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Hold Your Fire!

English, News, 4 seasons, 154 episodes, 4 days, 22 hours, 29 minutes
Join Crisis Group's Executive Vice President Richard Atwood as he dives deep into the conflicts that rage around the globe with Crisis Group analysts and special guests. These experts bring a unique, on-the-ground perspective to understanding both why those conflicts persist — and what could bring them to an end. Hosted on Acast. See ( for more information.
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Bonus Episode: Polarisation, Political Violence and the U.S. Elections

Today we're bringing you a bonus episode on the U.S. elections from Crisis Group's Ripple Effect podcast.In this episode of Ripple Effect, Michael and Steve talk with Rachel Kleinfeld, senior fellow at the Carnegie Endowment for International Peace, about the state of U.S. democracy and the risk of political violence as the U.S. heads toward the November elections. They break down how we should understand polarisation in U.S. society. They assess the potential risk factors that could contribute to political violence in the run-up and aftermath of the November elections and how they compare to the 2020 elections. They discuss how Washington is navigating the difficult task of promoting democracy abroad while facing its own challenges to its democratic institutions. They also talk about what politicians on both sides of the aisle can do to mitigate the risk of political violence in the near term.For more, check out Rachel’s piece Polarization, Democracy, and Political Violence in the United States: What the Research Says. You can read more of Crisis Group’s in-depth analysis of the topics discussed in this episode on our United States program page.  Hosted on Acast. See for more information.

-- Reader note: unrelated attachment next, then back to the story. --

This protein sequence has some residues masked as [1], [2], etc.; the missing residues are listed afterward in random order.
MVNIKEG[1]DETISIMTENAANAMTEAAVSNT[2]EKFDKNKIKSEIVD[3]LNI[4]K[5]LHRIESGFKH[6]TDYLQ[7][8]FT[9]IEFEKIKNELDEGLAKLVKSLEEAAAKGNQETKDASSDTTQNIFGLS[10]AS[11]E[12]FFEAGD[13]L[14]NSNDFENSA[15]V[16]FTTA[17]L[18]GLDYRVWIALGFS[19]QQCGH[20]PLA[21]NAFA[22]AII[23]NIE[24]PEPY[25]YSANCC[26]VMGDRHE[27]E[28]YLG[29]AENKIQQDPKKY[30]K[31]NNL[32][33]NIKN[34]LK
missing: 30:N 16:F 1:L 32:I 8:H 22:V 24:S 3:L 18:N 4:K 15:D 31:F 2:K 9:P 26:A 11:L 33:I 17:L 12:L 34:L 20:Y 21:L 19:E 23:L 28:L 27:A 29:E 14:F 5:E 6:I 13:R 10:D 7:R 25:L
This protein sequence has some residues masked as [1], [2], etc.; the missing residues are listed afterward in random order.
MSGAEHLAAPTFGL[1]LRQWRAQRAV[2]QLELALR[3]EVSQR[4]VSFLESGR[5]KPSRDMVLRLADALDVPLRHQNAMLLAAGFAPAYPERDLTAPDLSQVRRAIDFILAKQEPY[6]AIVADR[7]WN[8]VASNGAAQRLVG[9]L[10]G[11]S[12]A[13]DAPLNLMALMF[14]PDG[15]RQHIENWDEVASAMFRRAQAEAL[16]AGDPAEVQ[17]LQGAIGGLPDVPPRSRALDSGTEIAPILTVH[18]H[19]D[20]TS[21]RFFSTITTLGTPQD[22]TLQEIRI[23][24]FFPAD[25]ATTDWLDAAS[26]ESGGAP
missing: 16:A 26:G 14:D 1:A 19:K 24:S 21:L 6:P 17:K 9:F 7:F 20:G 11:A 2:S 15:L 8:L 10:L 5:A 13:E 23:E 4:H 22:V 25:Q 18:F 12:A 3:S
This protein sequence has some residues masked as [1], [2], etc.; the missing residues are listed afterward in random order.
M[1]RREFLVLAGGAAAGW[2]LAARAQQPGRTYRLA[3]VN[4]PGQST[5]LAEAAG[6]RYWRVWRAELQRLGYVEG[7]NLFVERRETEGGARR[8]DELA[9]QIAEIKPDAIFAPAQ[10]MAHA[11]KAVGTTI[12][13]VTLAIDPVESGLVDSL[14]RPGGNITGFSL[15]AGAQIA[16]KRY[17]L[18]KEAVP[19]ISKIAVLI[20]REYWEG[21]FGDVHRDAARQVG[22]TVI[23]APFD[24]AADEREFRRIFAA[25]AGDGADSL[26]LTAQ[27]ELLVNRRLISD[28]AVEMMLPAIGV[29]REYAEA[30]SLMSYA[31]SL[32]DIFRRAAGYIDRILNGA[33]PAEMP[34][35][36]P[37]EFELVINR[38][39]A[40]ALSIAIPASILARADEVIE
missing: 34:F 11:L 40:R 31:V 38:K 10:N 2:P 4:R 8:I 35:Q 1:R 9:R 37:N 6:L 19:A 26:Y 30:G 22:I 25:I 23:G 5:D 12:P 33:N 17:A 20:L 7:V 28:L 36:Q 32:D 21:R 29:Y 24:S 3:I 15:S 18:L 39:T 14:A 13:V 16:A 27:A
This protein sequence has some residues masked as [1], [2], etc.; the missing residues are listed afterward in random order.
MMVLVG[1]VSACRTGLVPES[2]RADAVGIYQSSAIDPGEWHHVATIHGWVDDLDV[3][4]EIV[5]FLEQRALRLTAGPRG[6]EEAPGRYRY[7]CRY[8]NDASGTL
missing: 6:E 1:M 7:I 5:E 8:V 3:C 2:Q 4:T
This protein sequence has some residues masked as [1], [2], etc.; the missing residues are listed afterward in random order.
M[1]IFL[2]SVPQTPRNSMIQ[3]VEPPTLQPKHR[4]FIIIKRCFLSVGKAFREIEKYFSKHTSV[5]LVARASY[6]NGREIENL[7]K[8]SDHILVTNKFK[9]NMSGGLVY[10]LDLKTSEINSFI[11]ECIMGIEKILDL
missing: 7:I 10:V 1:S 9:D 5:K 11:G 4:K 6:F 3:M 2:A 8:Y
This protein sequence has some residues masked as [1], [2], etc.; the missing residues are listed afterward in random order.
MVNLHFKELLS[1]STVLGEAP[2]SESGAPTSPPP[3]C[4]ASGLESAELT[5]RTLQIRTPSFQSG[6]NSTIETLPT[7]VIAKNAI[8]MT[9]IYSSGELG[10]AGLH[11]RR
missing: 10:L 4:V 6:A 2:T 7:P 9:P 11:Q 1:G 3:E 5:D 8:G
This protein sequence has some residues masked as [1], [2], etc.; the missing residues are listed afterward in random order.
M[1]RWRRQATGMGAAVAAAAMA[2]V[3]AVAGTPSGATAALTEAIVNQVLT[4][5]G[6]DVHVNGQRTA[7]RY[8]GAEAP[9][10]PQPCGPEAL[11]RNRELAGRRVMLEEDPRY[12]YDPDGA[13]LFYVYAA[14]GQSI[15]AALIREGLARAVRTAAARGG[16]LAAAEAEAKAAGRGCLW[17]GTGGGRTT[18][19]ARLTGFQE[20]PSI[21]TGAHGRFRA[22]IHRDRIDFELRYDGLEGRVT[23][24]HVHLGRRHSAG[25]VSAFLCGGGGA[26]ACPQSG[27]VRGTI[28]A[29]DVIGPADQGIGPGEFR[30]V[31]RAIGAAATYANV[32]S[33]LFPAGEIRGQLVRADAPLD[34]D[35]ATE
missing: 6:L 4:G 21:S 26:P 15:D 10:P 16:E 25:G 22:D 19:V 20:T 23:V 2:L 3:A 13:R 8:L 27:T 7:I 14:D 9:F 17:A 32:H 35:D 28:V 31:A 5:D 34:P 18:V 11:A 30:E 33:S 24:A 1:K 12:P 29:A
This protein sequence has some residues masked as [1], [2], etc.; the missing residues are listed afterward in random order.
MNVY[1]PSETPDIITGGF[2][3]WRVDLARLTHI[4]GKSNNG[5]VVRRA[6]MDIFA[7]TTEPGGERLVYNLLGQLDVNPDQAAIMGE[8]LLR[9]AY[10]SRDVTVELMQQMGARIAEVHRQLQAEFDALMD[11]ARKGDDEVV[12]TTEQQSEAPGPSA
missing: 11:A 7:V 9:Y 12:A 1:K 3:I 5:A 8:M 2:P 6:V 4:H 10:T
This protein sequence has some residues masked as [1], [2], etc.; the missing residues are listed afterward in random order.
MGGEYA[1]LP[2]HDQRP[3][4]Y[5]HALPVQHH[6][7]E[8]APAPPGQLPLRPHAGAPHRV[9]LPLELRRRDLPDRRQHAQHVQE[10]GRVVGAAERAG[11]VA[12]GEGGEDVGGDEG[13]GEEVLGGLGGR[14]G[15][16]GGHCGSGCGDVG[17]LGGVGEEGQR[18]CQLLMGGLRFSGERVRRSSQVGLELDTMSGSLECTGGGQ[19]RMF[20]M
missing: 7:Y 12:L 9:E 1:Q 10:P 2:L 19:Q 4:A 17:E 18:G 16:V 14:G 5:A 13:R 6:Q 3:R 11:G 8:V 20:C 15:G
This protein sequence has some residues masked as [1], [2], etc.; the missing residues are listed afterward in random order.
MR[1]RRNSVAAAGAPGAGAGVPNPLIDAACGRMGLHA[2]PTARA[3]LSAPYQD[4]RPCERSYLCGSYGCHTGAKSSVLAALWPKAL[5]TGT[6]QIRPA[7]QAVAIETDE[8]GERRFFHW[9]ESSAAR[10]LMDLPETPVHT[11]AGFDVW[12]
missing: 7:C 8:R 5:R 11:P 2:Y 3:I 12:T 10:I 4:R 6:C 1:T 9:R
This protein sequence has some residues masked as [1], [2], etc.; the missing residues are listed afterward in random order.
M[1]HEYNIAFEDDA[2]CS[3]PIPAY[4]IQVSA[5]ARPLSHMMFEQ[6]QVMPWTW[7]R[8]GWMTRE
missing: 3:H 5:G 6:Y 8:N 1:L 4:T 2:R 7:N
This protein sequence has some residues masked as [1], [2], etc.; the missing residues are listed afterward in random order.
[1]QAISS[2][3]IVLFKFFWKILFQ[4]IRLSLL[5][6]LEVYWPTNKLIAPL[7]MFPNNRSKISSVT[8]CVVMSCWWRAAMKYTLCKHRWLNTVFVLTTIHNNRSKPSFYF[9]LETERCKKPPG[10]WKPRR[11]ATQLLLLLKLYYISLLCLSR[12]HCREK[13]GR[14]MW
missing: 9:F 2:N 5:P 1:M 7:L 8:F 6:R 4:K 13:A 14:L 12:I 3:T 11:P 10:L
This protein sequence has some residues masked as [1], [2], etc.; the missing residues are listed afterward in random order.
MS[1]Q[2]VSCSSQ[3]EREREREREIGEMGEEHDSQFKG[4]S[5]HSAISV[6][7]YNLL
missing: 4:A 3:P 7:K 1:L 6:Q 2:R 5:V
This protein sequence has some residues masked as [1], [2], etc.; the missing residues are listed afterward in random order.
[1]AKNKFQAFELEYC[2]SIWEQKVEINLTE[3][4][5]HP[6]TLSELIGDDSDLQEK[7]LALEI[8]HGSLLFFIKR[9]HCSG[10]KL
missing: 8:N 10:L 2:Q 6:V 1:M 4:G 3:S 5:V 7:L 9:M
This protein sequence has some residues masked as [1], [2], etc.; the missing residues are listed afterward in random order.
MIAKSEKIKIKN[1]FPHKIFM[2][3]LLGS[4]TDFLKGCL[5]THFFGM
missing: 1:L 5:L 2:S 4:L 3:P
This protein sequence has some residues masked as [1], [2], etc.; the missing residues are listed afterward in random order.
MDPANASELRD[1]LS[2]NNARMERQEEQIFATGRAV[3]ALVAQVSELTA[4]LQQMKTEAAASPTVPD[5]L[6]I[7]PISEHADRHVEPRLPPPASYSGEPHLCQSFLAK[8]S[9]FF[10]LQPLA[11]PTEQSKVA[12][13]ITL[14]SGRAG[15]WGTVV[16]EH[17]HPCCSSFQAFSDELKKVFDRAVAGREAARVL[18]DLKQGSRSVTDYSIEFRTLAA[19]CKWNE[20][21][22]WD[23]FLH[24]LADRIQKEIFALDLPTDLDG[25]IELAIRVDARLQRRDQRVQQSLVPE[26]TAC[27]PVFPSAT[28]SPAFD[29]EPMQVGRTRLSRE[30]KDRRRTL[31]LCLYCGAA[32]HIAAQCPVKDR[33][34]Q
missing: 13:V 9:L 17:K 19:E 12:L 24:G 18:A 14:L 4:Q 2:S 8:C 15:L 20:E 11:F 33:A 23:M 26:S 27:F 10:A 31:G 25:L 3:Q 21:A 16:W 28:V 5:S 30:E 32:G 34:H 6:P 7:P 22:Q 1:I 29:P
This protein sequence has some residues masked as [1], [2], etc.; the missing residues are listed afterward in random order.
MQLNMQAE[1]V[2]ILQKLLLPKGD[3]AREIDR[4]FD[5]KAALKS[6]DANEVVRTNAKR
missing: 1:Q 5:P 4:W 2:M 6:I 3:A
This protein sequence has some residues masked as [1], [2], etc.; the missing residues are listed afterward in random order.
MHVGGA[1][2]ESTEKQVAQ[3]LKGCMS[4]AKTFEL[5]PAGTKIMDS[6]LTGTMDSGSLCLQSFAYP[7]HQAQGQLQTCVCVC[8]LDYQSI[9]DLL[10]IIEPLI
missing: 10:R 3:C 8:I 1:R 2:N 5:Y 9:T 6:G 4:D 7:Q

4/24/202446 minutes, 31 seconds
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Bonus Episode: What Egypt Wants in Sudan

Today we're bringing you a bonus episode on Egypt and Sudan from Crisis Group's The Horn podcast.The conflict in Sudan between the country’s armed forces and the paramilitary Rapid Support Forces (RSF) has been a major source of concern for its northern neighbour Egypt. Cairo, a backer of Sudan’s army, now faces both a humanitarian crisis that is spilling over into its borders and an increasingly challenging geopolitical landscape with Sudan, an ally since the fall of Omar al-Bashir in 2019, descending into chaos.This week on The Horn, Alan talks with Michael Hanna, Crisis Group’s U.S. Program director, about Egypt’s role in the war in Sudan. They look at the historical ties between the two countries, current political dynamics, and Egypt’s response to the 2019 popular uprising and political transition in Sudan. They discuss what is behind Cairo’s support for the Sudanese armed forces and how it positioned itself toward the current conflict in Sudan. They also discuss Cairo’s views of U.S.-led diplomacy and the role of Gulf powers Saudi Arabia and the United Arab Emirates in Sudan and the Horn of Africa more generally. They also talk about the long-running dispute between Egypt and Ethiopia over the Grand Ethiopian Renaissance Dam and how the war in Sudan might affect Cairo’s diplomacy in the region more broadly. For more in-depth analysis on the topics discussed in this episode, check out our Sudan and Egypt country pages.  Hosted on Acast. See for more information.
6/30/202345 minutes, 5 seconds
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Bonus Episode: Eritrea’s Long Bitter Feud with Ethiopia’s Tigray